Category Archives: Religion and the Public Square


by on July 11th, 2014

The Court’s decision in the Hobby Lobby case missed an important point. As with churches, the government has no compelling interest in coercing businesses and organizations with religious objections to carry out the HHS mandate.

by on July 8th, 2014

The contradictory reasoning of Justice Sotomayor’s Wheaton dissent exposes a glaring weakness in the legal argument requiring religious non-profits to comply with HHS’s regulatory scheme.

by on July 7th, 2014

The right to religious freedom is for everyone, not just those with the “right” beliefs.

by on July 3rd, 2014

For the common good, we must remember the ways in which church and state can mutually benefit each other—and watch for the ways in which the state threatens that relationship.

by on July 2nd, 2014

According to the structure of the Court’s logic, all objecting employers should receive the same religious freedom protection given to churches and religious orders.

by on July 1st, 2014

Yesterday’s decision demonstrates that the Supreme Court understands what Congress set out to do when it passed the Religious Freedom Restoration Act. Religious freedom is for all, regardless of the popularity of the belief. Congress, in passing RFRA, has said that if the belief can be accommodated, then it must be.

by on June 30th, 2014

Respect for religious conscience is not an afterthought or luxury, but the very essence of the American political and social compact. Adapted from testimony presented before the House Judiciary Subcommittee on the Constitution and Civil Justice.

by on June 27th, 2014

Common sense can tell us whether particular citizens should be exempt from certain government policies for religious reasons. Codifying such instinctive judgments into formal statutes is more difficult.

by on June 20th, 2014

A future without religion will be a future diminished, for faith—but only a certain kind of faith—is absolutely necessary in the space age.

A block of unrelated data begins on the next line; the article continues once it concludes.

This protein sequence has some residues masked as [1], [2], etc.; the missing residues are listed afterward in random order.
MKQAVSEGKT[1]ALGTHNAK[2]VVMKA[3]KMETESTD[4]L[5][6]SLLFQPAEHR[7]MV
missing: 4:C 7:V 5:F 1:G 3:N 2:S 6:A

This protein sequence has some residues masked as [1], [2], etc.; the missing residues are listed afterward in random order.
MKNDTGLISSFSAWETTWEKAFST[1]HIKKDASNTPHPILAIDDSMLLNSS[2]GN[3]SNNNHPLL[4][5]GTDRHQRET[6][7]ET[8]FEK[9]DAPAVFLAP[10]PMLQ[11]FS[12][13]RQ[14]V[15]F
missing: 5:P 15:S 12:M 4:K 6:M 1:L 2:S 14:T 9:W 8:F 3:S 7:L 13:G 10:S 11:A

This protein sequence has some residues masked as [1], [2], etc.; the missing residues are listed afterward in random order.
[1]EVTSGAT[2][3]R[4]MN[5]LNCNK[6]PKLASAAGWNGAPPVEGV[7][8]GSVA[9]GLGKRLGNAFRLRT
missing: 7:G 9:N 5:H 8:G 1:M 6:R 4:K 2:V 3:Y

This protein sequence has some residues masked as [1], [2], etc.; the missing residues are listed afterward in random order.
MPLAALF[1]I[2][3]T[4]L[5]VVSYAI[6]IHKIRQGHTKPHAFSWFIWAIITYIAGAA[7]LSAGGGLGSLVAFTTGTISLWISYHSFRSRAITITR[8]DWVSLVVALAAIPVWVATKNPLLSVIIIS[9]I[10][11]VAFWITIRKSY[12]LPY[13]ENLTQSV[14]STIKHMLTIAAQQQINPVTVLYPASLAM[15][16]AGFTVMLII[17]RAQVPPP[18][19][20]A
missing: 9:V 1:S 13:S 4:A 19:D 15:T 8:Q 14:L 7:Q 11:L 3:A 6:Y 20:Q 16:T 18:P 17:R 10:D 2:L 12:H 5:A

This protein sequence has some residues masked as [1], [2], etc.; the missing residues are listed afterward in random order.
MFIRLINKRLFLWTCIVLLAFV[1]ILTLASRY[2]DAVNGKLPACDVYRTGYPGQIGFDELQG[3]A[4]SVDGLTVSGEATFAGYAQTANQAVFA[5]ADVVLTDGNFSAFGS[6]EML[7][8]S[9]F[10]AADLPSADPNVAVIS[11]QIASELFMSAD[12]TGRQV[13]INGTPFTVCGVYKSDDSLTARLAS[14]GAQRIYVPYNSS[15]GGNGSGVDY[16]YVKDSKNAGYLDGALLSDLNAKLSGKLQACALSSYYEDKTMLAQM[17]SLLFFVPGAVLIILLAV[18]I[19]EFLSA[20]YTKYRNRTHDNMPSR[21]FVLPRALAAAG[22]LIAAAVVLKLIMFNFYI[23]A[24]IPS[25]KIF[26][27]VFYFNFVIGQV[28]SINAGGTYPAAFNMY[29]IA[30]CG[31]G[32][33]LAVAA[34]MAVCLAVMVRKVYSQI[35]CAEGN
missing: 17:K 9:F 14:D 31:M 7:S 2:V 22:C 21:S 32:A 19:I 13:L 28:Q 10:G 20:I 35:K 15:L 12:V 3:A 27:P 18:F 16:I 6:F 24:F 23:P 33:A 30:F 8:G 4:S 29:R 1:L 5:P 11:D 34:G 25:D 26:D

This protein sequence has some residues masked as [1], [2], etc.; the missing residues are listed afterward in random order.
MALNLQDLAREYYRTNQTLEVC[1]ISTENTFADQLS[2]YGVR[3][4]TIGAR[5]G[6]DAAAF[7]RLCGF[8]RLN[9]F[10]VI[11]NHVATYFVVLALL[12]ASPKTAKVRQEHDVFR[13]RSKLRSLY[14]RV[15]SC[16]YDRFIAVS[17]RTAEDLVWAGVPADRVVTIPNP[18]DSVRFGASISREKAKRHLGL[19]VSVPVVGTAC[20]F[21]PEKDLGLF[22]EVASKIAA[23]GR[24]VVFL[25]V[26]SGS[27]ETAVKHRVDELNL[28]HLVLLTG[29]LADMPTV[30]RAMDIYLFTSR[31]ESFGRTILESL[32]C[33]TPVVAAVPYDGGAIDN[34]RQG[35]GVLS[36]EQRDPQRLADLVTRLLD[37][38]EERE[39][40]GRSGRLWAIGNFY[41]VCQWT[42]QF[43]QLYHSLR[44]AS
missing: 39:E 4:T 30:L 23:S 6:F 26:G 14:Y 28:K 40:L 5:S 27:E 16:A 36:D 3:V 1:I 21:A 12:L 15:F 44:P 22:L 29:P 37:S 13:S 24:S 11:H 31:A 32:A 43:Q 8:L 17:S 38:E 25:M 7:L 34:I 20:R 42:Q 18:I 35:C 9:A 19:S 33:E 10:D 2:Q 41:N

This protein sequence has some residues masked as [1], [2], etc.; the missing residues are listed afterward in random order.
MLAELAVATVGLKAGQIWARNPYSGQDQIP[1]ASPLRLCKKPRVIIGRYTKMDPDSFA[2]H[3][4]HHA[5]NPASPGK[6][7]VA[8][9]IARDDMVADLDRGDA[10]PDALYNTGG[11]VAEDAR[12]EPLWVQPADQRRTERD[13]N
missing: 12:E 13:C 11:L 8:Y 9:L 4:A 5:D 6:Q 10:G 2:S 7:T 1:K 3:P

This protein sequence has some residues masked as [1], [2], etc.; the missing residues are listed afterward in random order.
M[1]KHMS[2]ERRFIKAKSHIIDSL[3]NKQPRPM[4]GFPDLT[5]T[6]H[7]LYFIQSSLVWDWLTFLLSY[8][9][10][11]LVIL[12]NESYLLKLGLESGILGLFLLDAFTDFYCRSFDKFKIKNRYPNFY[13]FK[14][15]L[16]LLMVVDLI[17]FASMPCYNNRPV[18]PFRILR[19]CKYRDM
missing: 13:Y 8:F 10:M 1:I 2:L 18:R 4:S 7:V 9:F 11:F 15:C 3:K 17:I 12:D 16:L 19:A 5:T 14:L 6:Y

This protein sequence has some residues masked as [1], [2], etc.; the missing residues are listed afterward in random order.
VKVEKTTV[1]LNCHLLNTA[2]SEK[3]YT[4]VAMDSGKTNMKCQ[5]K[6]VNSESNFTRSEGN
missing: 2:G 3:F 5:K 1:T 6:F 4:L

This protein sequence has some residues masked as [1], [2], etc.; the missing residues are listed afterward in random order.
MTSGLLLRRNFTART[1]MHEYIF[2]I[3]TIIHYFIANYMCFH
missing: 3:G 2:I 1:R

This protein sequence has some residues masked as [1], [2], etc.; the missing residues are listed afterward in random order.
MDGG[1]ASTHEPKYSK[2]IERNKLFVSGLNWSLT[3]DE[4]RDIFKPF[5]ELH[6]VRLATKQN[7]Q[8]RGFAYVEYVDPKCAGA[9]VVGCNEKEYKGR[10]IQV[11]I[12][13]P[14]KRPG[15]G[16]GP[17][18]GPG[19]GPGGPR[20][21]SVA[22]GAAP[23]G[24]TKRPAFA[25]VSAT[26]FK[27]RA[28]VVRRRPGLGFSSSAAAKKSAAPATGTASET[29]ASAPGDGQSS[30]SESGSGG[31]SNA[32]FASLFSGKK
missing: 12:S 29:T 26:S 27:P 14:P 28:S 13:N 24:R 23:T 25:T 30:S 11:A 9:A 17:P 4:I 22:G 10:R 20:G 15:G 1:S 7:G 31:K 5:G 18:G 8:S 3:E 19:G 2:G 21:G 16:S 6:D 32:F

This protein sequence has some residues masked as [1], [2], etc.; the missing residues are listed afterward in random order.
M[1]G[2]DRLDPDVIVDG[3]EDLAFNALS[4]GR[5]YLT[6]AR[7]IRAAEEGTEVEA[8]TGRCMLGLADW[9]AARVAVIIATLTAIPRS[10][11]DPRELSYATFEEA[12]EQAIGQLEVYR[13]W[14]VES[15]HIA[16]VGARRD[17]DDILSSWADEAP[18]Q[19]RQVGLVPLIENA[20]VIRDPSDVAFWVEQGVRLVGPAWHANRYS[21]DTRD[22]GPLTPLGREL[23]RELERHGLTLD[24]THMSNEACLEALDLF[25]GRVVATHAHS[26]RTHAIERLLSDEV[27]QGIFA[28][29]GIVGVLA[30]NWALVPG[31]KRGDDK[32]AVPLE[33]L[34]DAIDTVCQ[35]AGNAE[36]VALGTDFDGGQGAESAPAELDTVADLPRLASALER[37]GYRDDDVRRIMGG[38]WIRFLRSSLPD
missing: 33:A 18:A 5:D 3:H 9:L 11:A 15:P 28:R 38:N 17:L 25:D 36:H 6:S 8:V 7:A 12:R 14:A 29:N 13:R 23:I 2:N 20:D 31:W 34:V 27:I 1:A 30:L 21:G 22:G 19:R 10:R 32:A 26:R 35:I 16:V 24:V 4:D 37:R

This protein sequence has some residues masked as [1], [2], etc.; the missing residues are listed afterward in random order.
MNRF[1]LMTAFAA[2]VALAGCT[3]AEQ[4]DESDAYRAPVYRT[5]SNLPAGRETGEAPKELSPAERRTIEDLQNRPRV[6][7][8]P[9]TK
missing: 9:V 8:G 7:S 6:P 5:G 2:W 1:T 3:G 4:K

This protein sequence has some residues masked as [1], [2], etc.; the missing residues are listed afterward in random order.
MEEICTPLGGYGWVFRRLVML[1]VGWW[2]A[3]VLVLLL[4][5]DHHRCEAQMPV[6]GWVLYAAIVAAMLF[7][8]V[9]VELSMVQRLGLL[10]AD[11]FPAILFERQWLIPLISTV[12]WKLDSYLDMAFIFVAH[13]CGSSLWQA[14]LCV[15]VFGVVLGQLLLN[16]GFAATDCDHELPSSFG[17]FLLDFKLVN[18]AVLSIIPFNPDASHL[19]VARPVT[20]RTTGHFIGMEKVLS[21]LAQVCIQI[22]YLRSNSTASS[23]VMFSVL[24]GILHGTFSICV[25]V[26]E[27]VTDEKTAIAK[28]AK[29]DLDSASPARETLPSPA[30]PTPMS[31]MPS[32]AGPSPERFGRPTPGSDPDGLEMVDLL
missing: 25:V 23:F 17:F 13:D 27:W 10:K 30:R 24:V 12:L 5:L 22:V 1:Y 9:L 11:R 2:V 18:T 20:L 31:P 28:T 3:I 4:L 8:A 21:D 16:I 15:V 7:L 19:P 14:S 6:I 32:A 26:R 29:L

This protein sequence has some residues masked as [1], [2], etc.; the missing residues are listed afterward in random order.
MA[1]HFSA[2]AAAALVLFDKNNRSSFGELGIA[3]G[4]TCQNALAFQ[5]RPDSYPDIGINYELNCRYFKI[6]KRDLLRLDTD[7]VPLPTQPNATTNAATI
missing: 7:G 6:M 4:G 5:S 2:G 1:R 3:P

by on June 5th, 2014

The role of economic liberty in contributing to human flourishing and the common good remains deeply underappreciated, even by those who are dedicated to religious liberty.

by on May 29th, 2014

Justice Kennedy’s opinion in Greece v. Galloway is the Court’s best piece of Establishment Clause work in decades—and a happy omen for religious liberty in our country.

by on May 28th, 2014

What threatens human flourishing today are governments inspired by authoritarian progressivism.

by on May 27th, 2014

The new world of civil rights turns the old one on its head.

by on May 22nd, 2014

A policy that disempowers university officials from prohibiting student events on the basis of the viewpoint they express demonstrates institutional genius.

by on May 21st, 2014

The University of Notre Dame is unwilling to bear an “uncompromising witness,” as Pope Francis challenged it to do, to the moral truths of marriage and sexuality. This is a subtle but certain pastoral failure on the university’s part.

by on May 19th, 2014

Ideas should never be banned from an academic community, even if some find them offensive. Yet some actions and events are so hateful that they tear at the fabric of a community.

by on May 12th, 2014

The only form of marriage that existed before the fall was between one man and one woman. The narrative trajectory of the Old Testament shows that all other versions were the result of sin.

by on April 25th, 2014

Ayaan Hirsi Ali, who has based her conclusions on her own and other Muslim women’s experiences of trauma and torture, forces us to confront uncomfortable facts. Brandeis’s treatment of Ali represents a troubling trend that limits freedom of speech on college and university campuses.

by on April 24th, 2014

Civic freedoms come hand-in-hand with responsibilities. Ayaan Hirsi Ali has the right to criticize Islam, but she fails to fulfill her responsibility to do so without resorting to sensationalism and overgeneralizations.